It’s been a rough couple of weeks to be the National Security Agency. First, the Guardian‘s Glenn Greenwald had the gall to publish a highly personal SECRET ruling from the deeply shy Foreign Intelligence Surveillance Act court ordering Verizon to hand over a daily log of phone metadata for all telephone calls.
Dick move, Glenn.
Intelligence agencies don’t deserve to have their court communiqués pawed through by every Hal and Nance across the country.
Greenwald didn’t even allow the egg on the NSA’s face to dry before ganging up again, jointly revealing with the Washington Post that the NSA’s PRISM program had negotiated direct access to data from Internet giants like Microsoft, Yahoo, Google, Facebook, YouTube, Skype, AOL, and Apple. If Glenn hadn’t ruined the fun, PRISM was going to start sucking up Dropbox data, too, in the next few months.
The President, the NSA, and every member of Congress (who were all reportedly briefed on both programs) were just waiting to tell us about PRISM on April 12, 2038, when the whole thing would have been declassified anyway.
But Glenn and WaPo, apparently, don’t have fifteen years to wait to open our top-secret presents.
So now many leaders in Washington, DC are understandably frustrated by the leak, which Director of National Intelligence James Clapper bravely pouted was “reprehensible.” Senator Dianne Feinstein, who chairs the Senate Intelligence Committee, reminded reporters at a Thursday press conference that what so many of her constituents were incorrectly pronouncing as “domestic surveillance” is properly “called ‘protecting America.’”
Unused to so much feedback and oversight, the NSA is struggling to combat such vicious rumors based in nothing other than its own internal documents.
Things have gotten so bad that the agency’s spokesperson, Judith Emmel, has called for a timeout to cool off:
“The continued publication of these allegations about highly classified issues, and other information taken out of context, makes it impossible to conduct a reasonable discussion on the merits of these programs.”
How in the name of all that is holy and nationally secure are we supposed to have a measured, even-keel discussion now that more facts are out on the table?
Greenwald and his fellow malcontents in the adversarial press have taken what was previously a tidy, monochrome debate and mucked it all up with their grayscale disclosures.
Why can’t we all just get back to the simple days, like, say March 12, 2013? When directly asked “Does the NSA collect any type of data at all on millions or hundreds of millions of Americans?” while under oath before the Senate Intelligence Committee, NSA Director Clapper answered:
“No, sir. Not wittingly. There are cases where they could inadvertently, perhaps, but no, not wittingly.”
Well there we had it, reasonable discussion complete, because the program doesn’t exist! So far as we knew—with the sworn assurance of the head of the NSA himself—there was no shit to sully our fans. As the President himself reminded us, our country absolutely has to make tradeoffs between liberty and security. And the only viable way any advanced representative democracy can hope to make those kinds of calls is to perjure that confidently pretend the issue doesn’t exist at all, then let leaders do the tough decision-making without the mess of public scrutiny.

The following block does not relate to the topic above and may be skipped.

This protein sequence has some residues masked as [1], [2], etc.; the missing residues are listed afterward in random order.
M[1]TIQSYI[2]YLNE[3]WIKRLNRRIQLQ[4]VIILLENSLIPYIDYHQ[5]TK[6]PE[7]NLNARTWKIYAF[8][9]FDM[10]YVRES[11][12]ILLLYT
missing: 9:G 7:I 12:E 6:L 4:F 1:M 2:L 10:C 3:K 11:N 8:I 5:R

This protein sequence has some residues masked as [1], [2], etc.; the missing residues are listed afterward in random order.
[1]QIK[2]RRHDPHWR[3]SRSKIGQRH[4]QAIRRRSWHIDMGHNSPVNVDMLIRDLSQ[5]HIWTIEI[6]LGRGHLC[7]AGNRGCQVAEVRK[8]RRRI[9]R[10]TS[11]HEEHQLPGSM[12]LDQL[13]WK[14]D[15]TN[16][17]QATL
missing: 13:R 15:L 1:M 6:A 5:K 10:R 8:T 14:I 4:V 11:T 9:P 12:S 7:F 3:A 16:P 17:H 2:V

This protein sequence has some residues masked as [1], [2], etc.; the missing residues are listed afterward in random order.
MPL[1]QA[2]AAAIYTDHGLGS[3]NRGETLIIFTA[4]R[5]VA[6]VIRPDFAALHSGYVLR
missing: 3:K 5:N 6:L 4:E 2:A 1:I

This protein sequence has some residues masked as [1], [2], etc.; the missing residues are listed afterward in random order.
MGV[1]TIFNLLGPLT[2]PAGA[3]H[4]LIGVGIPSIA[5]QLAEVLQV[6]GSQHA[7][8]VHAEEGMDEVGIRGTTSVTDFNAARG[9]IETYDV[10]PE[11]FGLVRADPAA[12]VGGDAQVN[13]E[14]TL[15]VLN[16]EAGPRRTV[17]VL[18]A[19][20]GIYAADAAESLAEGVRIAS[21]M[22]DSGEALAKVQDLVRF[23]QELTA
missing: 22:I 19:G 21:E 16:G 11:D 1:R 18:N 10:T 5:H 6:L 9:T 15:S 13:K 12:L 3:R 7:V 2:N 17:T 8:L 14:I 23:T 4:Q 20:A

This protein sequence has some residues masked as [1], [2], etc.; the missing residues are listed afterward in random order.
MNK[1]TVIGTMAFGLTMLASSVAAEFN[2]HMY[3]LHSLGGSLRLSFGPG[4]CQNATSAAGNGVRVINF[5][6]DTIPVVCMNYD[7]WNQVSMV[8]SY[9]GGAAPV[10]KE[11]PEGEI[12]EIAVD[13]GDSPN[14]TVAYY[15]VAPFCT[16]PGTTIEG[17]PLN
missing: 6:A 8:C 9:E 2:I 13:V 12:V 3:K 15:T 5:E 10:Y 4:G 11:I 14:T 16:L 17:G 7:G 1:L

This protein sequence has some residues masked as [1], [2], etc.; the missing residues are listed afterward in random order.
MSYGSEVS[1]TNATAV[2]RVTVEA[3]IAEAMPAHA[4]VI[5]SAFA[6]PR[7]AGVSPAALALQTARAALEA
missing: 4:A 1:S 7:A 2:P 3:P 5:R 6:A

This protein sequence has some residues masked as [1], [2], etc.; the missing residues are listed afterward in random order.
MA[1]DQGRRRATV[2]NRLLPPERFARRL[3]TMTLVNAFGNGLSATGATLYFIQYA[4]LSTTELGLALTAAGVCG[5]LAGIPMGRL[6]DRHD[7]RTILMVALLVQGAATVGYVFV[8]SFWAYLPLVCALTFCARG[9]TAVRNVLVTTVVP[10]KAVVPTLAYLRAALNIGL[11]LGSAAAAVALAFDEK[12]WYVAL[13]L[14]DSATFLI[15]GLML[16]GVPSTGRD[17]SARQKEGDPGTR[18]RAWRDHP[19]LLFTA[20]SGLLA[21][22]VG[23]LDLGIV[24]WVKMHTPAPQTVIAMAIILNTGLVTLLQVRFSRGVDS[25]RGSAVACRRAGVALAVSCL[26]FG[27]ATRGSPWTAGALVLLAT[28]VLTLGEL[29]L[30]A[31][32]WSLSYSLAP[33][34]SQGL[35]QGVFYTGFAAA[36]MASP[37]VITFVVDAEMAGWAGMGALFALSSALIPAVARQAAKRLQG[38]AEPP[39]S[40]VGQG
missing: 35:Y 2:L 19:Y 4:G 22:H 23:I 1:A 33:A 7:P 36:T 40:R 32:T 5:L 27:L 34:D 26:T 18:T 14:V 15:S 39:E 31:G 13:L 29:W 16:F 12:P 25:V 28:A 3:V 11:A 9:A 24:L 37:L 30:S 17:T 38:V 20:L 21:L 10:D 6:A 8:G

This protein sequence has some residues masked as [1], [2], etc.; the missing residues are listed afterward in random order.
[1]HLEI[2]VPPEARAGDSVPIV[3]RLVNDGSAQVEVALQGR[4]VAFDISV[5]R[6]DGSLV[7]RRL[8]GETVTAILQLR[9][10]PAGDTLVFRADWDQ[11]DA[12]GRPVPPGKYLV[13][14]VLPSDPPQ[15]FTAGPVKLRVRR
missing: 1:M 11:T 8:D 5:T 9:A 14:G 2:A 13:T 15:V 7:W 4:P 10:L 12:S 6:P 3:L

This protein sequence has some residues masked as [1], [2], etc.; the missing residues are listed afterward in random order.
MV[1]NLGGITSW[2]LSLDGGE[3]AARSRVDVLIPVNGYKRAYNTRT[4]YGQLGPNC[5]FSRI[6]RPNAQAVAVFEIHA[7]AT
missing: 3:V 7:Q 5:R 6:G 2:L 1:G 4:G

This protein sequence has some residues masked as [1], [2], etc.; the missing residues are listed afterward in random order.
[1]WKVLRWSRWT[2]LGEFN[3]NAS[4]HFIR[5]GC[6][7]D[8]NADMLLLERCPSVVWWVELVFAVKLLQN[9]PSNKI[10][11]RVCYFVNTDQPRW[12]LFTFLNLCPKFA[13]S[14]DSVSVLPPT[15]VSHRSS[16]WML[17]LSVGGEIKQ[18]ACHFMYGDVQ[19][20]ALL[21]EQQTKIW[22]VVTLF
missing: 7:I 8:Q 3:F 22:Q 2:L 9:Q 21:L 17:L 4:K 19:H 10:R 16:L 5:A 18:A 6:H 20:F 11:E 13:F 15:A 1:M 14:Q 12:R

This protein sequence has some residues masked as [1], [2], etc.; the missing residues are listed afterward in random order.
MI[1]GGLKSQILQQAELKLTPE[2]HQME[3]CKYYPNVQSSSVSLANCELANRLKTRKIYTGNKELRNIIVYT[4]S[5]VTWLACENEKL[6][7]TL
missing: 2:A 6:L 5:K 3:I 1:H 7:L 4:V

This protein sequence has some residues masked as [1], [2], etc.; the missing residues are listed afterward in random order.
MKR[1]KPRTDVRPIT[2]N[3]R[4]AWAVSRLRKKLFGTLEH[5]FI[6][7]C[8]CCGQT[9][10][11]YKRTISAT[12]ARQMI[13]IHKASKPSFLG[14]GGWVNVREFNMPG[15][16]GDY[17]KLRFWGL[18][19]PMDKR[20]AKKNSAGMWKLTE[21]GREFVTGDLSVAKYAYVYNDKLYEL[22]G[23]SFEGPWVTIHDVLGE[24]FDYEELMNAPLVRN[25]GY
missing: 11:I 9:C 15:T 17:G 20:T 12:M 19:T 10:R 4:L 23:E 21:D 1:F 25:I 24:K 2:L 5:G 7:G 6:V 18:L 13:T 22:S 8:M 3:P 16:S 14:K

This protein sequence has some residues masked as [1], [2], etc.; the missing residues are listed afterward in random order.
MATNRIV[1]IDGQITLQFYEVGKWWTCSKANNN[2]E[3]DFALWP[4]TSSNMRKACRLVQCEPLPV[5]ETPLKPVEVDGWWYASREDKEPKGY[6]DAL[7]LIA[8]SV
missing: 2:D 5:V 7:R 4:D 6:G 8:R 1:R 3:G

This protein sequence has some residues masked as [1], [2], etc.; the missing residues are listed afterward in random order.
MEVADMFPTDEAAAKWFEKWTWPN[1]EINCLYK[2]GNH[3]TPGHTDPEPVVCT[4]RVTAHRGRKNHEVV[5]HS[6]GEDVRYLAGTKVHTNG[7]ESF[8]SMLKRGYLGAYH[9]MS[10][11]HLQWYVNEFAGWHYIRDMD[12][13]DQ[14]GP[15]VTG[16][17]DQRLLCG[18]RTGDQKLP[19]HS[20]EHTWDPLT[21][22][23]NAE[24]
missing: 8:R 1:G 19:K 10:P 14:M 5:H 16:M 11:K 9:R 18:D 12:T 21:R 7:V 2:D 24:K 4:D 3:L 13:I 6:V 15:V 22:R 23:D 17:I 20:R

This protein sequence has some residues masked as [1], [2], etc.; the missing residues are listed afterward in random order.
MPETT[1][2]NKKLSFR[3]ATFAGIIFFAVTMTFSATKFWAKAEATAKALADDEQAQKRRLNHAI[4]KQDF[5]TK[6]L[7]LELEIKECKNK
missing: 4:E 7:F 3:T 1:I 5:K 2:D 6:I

So uniform was the public’s agreement that such surveillance by the NSA was A-OK that, to Senator Saxby Chambliss’s knowledge, “there has not been any citizen who has registered a complaint” about phone record collection arrangements like Verizon’s. Seven years without a single complaint!
It’s as if it were all happening without the public’s knowledge.
To be fair, Glenn Greenwald isn’t the first or only person to take aim at the NSA’s tactics. Nor is Edward Snowden the first to former employee to go public with indiscriminate truthhoods about the agency. People have been picking on the NSA this way for years, micro-critiquing total non-issues like billions of dollars wasted on bogus data-mining software. We can only hope that the Prez ruins Mr. Snowden’s life in the same way his DOJ brought hellfire down on Thomas Drake, whose Espionage Act prosecution (one of just four such trials ever) came after Mr. Drake tried a mere three years to use official whistleblower channels to voice concerns about NSA actions.
Naughty Edward, on the other hand, didn’t even try using these same complaint channels before skipping off to Hong Kong for a lifetime (or shorter) of looking over his shoulder and begging Iceland for asylum.
Just because these whistleblower mechanisms and protections failed such a high-ranking executive as Mr. Drake, a lowly NSA Technical Director who testified before Congress on these matters, doesn’t excuse Edward’s impatience to reap the intense personal gains of lifetime isolation and a global manhunt.
Cooler, nicer heads agree: we should cut the NSA a break. Even still, curmudgeons like Drake are saying the NSA is still lying, and that the agency’s new superdatabase in Utah will be filled with unfathomable volumes of data on virtually all Americans. Pish posh!
With the harrowing, hellish time the NSA and its leaders have faced lately, I, for one, see no reason not to give them all the benefit of every doubt.